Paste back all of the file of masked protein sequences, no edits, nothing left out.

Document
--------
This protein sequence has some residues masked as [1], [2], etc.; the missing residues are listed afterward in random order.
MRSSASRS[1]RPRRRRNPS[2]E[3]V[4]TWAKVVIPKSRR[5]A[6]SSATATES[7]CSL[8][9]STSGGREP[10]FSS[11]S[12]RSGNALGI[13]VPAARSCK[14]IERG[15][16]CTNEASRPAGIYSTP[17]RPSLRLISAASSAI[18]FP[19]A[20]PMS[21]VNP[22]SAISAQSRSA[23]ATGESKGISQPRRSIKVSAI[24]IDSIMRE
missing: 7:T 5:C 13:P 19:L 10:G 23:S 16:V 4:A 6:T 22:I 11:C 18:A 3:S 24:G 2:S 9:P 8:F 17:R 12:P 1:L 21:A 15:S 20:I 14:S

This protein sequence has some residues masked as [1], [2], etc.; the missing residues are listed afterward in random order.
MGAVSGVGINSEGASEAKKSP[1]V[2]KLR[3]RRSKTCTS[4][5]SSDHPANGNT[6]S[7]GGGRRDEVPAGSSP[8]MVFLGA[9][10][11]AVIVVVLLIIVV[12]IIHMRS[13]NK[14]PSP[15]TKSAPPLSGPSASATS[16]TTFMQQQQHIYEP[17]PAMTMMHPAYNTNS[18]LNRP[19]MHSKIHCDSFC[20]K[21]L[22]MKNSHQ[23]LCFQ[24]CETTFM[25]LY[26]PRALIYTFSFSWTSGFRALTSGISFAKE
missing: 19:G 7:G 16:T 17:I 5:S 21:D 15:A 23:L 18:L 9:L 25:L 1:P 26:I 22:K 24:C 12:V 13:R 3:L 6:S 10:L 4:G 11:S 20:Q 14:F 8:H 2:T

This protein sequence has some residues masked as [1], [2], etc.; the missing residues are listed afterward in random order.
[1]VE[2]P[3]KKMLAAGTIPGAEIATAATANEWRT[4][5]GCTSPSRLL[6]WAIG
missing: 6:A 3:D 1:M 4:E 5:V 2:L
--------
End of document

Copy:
This protein sequence has some residues masked as [1], [2], etc.; the missing residues are listed afterward in random order.
MRSSASRS[1]RPRRRRNPS[2]E[3]V[4]TWAKVVIPKSRR[5]A[6]SSATATES[7]CSL[8][9]STSGGREP[10]FSS[11]S[12]RSGNALGI[13]VPAARSCK[14]IERG[15][16]CTNEASRPAGIYSTP[17]RPSLRLISAASSAI[18]FP[19]A[20]PMS[21]VNP[22]SAISAQSRSA[23]ATGESKGISQPRRSIKVSAI[24]IDSIMRE
missing: 7:T 5:C 13:P 19:L 10:G 23:S 16:V 4:A 6:T 22:I 11:C 18:A 3:S 24:G 2:S 9:P 8:F 17:R 12:P 1:L 21:A 15:S 20:I 14:S

This protein sequence has some residues masked as [1], [2], etc.; the missing residues are listed afterward in random order.
MGAVSGVGINSEGASEAKKSP[1]V[2]KLR[3]RRSKTCTS[4][5]SSDHPANGNT[6]S[7]GGGRRDEVPAGSSP[8]MVFLGA[9][10][11]AVIVVVLLIIVV[12]IIHMRS[13]NK[14]PSP[15]TKSAPPLSGPSASATS[16]TTFMQQQQHIYEP[17]PAMTMMHPAYNTNS[18]LNRP[19]MHSKIHCDSFC[20]K[21]L[22]MKNSHQ[23]LCFQ[24]CETTFM[25]LY[26]PRALIYTFSFSWTSGFRALTSGISFAKE
missing: 19:G 7:G 16:T 17:I 5:S 21:D 15:A 23:L 18:L 9:L 25:L 1:P 26:I 22:K 24:C 12:V 13:R 3:L 6:S 10:L 4:G 11:S 20:Q 14:F 8:H 2:T

This protein sequence has some residues masked as [1], [2], etc.; the missing residues are listed afterward in random order.
[1]VE[2]P[3]KKMLAAGTIPGAEIATAATANEWRT[4][5]GCTSPSRLL[6]WAIG
missing: 6:A 3:D 1:M 4:E 5:V 2:L